“Hulk Smash!” becomes “Hulk Spartacus!” in this strange animated adaptation of Greg Pak and Carlo Pagulayan’s equally strange comic book miniseries that ran from April 2006 through June 2007. Planet Hulk begins with the Illuminati deciding that the big green monster is too dangerous to stay on Earth and launching him into space; our hero ends up crashing on the planet Sakaar, where he’s imprisoned into slavery and forced to engage in gladiatorial battles for the amusement of the planet’s ruler, the Red King. Hulk ends up being as popular as Russell Crowe in the arena as he forms a Warbound pact with his fellow warriors and becomes involved with a group of insurgents; later, he faces (and fights) quite a challenge in the form of Beta Ray Bill (filling in for the role played by the Silver Surfer in the comic). It’s as silly (and derivative) as its sounds, but Planet Hulk, both the film and the comic, deserves credit for trying to do something completely different with one of Marvel’s more difficult characters, making for an interesting experiment that ends up having its own unique surprises and pleasures (including, yes, plenty of “Hulk Smash!” moments). Rick D. Wasserman, who voices Thor on The Avengers: Earth’s Mightiest Heroes, makes for a fine Hulk; Marc Borden also reprises his Invincible Iron Man role with a Tony Stark cameo.
Based on Loki, the 2004 comic book miniseries by Robert Rodi and Esad Ribic, Thor and Loki: Blood Brothers chronicles the age-old power struggle between Marvel’s mightiest sibling rivals over control of their home world of Asgard. This isn’t an animated series but rather a “motion comic,” in which original artwork from the graphic novel is manipulated in Final Cut Pro (or equivalent software thereof) to add subtle movement and other low-key flourishes; while not the greatest gimmick in the world, it most definitely casts a hypnotic spell if you’re in the mood to just sit back and immerse yourself in its trippy strangeness. The style definitely works for this odd and brooding story that actually focuses more on the God of Mischief than his heroic brother, getting into the classic Marvel villain’s head as he mopes around the royal palace and encounters various characters that often prompt fascinating flashbacks to his earlier years. You know, maybe Loki’s really not such a bad guy after all! Aye, it’s a good yarn, even if you’re not a fan of the way in which it’s presented; the voice work is also especially strong, though the actors involved — most of which come from Broadway — all appear uncredited due to union restrictions. By Odin’s beard!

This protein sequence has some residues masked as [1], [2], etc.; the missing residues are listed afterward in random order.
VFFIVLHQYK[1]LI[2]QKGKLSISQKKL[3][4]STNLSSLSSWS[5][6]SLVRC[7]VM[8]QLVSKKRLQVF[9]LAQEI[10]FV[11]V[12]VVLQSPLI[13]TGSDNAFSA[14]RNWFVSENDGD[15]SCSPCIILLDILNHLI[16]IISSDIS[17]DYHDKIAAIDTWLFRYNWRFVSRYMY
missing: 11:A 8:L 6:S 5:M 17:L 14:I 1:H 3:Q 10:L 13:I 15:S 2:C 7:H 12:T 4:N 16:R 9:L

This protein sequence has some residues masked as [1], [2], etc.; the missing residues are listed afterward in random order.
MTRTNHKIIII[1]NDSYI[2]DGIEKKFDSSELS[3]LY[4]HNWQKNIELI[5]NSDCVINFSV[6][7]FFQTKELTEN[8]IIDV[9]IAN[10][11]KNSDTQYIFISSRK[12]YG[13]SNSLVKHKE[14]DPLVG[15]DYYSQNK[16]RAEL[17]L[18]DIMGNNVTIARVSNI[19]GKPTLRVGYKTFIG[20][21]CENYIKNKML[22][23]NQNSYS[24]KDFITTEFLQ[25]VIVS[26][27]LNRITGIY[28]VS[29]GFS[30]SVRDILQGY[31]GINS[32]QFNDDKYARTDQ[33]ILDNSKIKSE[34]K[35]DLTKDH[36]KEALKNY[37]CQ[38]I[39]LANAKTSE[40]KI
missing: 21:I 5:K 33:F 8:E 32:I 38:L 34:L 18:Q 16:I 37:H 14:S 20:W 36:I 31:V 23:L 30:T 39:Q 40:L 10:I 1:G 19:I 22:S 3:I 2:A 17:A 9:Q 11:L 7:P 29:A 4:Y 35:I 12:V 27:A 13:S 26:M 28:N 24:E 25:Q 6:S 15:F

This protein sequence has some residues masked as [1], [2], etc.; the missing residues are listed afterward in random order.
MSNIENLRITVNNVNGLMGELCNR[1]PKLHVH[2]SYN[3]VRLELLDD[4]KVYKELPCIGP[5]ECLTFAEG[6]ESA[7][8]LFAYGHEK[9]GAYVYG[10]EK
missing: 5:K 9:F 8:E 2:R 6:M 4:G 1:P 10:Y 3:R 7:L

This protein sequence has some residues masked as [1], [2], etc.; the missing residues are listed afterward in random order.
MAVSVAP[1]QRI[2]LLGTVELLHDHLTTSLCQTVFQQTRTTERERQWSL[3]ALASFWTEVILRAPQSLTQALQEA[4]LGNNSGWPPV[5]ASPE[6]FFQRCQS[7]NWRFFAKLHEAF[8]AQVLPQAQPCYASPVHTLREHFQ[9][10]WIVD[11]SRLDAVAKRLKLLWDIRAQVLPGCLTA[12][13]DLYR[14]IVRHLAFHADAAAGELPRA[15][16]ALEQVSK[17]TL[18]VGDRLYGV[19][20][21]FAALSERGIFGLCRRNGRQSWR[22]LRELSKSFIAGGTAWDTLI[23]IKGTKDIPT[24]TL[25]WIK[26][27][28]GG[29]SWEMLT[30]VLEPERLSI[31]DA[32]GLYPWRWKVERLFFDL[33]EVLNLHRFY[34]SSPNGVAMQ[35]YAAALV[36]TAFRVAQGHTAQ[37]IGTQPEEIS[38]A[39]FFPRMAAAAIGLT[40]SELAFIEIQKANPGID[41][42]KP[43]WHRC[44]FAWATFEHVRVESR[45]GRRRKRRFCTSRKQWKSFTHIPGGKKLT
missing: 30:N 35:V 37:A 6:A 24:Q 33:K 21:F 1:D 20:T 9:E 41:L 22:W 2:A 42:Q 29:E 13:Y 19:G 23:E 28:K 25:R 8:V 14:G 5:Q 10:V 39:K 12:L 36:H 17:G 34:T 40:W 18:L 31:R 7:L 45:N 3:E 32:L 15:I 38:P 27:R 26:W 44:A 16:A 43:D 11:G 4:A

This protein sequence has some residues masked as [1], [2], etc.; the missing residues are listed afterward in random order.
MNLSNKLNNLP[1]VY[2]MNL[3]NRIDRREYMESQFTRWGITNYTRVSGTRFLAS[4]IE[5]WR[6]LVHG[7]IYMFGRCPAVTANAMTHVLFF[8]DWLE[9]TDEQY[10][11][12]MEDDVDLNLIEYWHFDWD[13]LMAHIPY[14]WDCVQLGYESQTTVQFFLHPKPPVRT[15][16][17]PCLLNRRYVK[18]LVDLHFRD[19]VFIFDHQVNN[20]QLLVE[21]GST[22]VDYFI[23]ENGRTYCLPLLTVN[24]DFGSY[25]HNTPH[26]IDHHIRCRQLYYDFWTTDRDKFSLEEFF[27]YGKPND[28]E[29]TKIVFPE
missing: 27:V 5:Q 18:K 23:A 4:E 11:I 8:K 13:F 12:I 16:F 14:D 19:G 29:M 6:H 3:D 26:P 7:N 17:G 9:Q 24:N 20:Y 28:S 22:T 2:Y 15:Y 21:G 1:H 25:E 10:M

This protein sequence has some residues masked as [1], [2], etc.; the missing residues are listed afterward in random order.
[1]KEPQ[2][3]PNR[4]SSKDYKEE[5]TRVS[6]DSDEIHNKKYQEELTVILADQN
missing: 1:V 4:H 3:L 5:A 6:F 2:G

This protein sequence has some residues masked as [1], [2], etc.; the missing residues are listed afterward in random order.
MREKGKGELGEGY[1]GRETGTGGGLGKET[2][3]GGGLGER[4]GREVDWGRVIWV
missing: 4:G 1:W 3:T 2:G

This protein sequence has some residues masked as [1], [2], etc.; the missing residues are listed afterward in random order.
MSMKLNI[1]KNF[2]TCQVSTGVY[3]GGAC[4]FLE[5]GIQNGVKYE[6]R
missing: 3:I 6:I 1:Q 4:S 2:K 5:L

While it’s nowhere near as subversive, fiercely creative and surprising as The Ultimates, the thirteen-issue comic book miniseries created by Mark Millar and Bryan Hitch on which it’s based, Ultimate Avengers still counts as more than just a nice try as it reimagines how the team that would later become known as the Avengers came into being. The main focus here is on Steve Rogers, the WWII soldier who became known as Captain America after his highly successful response to the experimental “Super-Soldier Serum,” as he prevents a missile launch instigated by a race of aliens disguised as Nazis; he’s rescued from the icy waters of the North Atlantic decades later by a S.H.I.E.L.D. team led by Nick Fury (looking a lot like Samuel L. Jackson both here and in the comic, long before Samuel L. Jackson was actually cast in the role for the live action movies) and revived to lead a team of superheroes, including Iron Man, Giant Man, Wasp, Thor and Black Widow (and the Hulk, sort of), in foiling an invasion by the Chitauri, the same alien race Cap encountered during the war. Ultimate Avengers, not surprisingly, streamlines the more in-depth character aspects of the comic (including Rogers’ uneasy and sometimes heartbreaking transition into the “modern world”) and dumps a lot of the comic’s now-dated pop culture references (Hulk doesn’t fly into a rage over Bruce Banner’s ladylove Betty Ross going out on a date with Freddie Prinze Jr.) in favor of having as much superhero action as possible, which it delivers with style, skill and enthusiasm. Highly enjoyable if you let it be — and do — its own thing.